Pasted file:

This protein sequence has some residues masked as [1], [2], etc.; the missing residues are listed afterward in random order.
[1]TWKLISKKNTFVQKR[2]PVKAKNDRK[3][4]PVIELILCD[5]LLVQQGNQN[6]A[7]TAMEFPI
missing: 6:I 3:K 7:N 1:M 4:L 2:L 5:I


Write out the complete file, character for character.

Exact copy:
This protein sequence has some residues masked as [1], [2], etc.; the missing residues are listed afterward in random order.
[1]TWKLISKKNTFVQKR[2]PVKAKNDRK[3][4]PVIELILCD[5]LLVQQGNQN[6]A[7]TAMEFPI
missing: 6:I 3:K 7:N 1:M 4:L 2:L 5:I